Black History Month: Our Musical Roots
2015 marks the centennial for The Association for the Study of African-American Life and History, the official founding organization of Black History Month! This year’s theme is very fitting: A Century of Black Life, History and Culture. During this month of national commemoration, The Hermitage will host four weekly programs centered on exploring the progress, triumphs, and challenges in highlighting African-American history over the past century. Each of these programs are FREE and open to the public!
We have invited 4 of our participants to be a guest blogger each week and share their passion for this history! We have Dr. Naima Johnston Bush highlighting her program from this past Saturday, “Spiritual Songs: History of the Negro Spiritual.”
“My first love is to craft a song, marry music and lyrics to tell a story, to express the light and darkness of life. But every now and then, my imagination is captured by the turn of events that birth a different type of offering to the world. I don’t define myself as a storyteller, rather as a creative communicator who uses the tools available to convey the episodes in our history that should never be forgotten. My program, Spiritual Songs, A Musical Lecture on the History of the Negro Spiritual is such an offering.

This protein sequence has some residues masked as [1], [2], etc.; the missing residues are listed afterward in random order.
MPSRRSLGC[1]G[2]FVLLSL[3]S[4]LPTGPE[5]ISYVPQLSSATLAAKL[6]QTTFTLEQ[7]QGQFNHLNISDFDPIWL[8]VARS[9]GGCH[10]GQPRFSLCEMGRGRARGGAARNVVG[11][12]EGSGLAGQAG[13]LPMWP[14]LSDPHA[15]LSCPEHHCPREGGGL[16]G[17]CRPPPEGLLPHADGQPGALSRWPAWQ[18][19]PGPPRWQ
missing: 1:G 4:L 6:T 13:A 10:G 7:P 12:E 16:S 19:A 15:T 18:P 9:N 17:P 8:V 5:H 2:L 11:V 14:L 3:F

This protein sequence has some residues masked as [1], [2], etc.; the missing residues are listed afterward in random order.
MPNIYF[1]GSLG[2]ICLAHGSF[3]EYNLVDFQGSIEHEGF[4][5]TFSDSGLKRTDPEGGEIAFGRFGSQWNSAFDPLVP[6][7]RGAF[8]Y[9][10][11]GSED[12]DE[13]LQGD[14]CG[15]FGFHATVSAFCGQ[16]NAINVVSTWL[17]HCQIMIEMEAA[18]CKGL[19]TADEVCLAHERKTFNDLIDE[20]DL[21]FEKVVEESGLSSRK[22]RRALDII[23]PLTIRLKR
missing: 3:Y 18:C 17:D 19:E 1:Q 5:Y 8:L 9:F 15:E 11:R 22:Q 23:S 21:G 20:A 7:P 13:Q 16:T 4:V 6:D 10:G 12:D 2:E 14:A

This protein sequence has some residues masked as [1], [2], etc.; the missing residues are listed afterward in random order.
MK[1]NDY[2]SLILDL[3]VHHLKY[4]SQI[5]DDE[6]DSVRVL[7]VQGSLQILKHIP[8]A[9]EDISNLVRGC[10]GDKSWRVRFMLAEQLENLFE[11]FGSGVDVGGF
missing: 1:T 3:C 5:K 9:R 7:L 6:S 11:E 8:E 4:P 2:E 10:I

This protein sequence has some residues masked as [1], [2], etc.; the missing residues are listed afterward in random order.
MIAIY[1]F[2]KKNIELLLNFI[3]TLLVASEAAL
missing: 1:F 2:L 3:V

Several years ago I was given a book by my brother on the history of the Negro Spiritual with an accompanying CD. Songs I had sung all my life became deeply meaningful as I discovered my musical heritage between the pages. I came to understand the struggle and pain of slavery in a way I never had before. Most importantly I came to understand that in the midst of the pain of a people I was descended from, hope came embodied in melody and newfound faith.
Circumstantial turnings can collide to push something beautiful into the present from a shameful past. I found myself reading more books about slavery and the Negro Spiritual. Watching videos and lingering on public television channels to see documentaries that enlightened me with tantalizing tales of the Underground Railroad, forest escape routes, and messages hidden in quilts and songs. As the voices of the past came to me, I found myself so engulfed in the music and stories of my ancestors that I felt compelled to do something with all I had learned so that these voices that had been quiet for so long would finally sing again.
An educator by training, it only made sense that I pull these bits of history together and give it as a gift to a world that quickly forgets due to constant inundation of information and the next disaster. The story of slavery and the music that it produced is filled with pain, but in the midst of this tapestry of horror are the weavings of hope, faith, love and survival. African Americans are a people who survive. These songs, these stories, through the retelling, become bound to our souls and passed to the next generation, to carry on a legacy after my voice has been silenced and entered into eternity.”
Dr. Naima Johnston Bush